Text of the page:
I was reading Roger Schank’s blog last week, and loved his free online courses post. There are a number of points that I found refreshing to read (it is good not to be alone), however, I wonder about his complete faith in experiential learning.
The reason I wonder about it has to do with my own experience. Fifteen (or so) years ago (once you have been doing this so long, everything was just a few years ago – even the 80’s) when the skills agenda was all the rage here in the UK, I was tasked to develop a skills programme. At the time they were key skills, and they were slowly transformed into employability skills. I don’t think anyone cared what they were called, they were all the same thing. It was one of the first times I found a real disillusionment in education (prior to that, I just got on in my own little world).
According to the skills agenda, we were to embed skills into the curriculum for the students to acquire. As I went to workshops, seminars, conferences etc. etc. etc., I found that this was almost universally done in one of two ways – require the students to give a talk as an assessment in a module, and you could tick off the oral communication skill (one off embedding), or, run a key skills module for all students in their first year, and they would have the necessary skills to succeed at university (and hence, life).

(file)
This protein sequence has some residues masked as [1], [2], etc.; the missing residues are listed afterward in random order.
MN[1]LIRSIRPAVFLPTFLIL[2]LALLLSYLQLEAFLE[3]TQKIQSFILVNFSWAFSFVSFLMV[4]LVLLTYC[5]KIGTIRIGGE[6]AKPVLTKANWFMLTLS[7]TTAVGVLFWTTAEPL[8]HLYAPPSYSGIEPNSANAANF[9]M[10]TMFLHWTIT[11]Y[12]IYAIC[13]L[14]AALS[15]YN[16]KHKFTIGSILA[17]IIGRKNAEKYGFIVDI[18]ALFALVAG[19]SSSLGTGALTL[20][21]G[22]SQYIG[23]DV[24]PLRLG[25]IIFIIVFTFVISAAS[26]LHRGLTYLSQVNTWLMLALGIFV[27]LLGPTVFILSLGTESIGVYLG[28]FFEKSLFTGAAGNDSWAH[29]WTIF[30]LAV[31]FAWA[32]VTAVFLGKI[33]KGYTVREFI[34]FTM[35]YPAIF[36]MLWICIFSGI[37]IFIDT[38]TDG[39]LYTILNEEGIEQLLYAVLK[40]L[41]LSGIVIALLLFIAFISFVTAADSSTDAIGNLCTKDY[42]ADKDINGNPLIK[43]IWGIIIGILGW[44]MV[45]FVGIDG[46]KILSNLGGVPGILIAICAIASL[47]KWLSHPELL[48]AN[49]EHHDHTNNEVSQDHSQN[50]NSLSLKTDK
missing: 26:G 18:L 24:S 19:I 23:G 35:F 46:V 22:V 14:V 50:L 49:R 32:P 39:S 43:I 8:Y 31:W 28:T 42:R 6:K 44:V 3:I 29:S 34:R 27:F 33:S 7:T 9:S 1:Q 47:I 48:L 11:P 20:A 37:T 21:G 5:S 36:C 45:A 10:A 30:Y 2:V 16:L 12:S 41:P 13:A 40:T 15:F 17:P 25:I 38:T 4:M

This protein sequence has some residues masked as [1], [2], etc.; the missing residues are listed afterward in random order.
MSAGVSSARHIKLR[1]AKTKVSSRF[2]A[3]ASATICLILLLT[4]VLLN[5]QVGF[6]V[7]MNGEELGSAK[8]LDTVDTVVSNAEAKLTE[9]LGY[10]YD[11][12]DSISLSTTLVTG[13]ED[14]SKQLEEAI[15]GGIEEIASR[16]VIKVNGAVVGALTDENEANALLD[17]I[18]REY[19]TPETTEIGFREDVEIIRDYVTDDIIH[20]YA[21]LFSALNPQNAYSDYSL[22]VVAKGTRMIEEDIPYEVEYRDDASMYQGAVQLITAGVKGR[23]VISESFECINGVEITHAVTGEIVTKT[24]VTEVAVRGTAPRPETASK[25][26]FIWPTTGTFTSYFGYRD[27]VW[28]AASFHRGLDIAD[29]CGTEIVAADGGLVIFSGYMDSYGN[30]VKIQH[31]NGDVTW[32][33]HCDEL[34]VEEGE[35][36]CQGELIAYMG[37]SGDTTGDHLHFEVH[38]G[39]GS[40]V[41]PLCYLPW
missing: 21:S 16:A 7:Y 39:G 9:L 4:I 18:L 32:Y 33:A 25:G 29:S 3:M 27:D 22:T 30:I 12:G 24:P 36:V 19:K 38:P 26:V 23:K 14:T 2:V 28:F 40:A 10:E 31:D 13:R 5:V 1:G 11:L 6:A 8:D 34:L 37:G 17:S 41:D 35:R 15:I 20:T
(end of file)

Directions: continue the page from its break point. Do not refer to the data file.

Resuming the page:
Both of these approaches are phoney, for entirely different reasons. Giving someone the experience of doing something (public speaking) does not constitute teaching, and skills are, by their very definition, something that you need to initially acquire at some baseline level, and then improve on over time. By the same token, having a single class in the first year that covers a wide range of key skills does not mean that you are skilled at anything, it means that you have begun acquiring a skill at some baseline level. My attitude toward skill development is that it is something that needs to be taught and then guided. It takes time and energy. Too many of the learning opportunities that focus on experiential learning fail to ensure that the students are properly skilled at a baseline level prior to being exposed to an experience that requires the use of that skill. There is too much reliance on problem based learning without adequate background preparation.
That is why I see experiential learning as a vital and necessary component of the educational future that focuses on skills. Teach the skills explicitly (at least the basics) and then guide learners through their experiential learning environments supporting and guiding them (reminding them of the skills they have begun to acquire) and incrementally withdrawing that support while they hone their skills in a safe learning environment.
I think the skills have to be the fundamental focus, and the experiences planned and implemented to strengthen and support the skill development process. Not a world away from Roger’s thinking, but a subtle enough difference to miss the point. A person is valuable to society for what they can do, not for what they have experienced.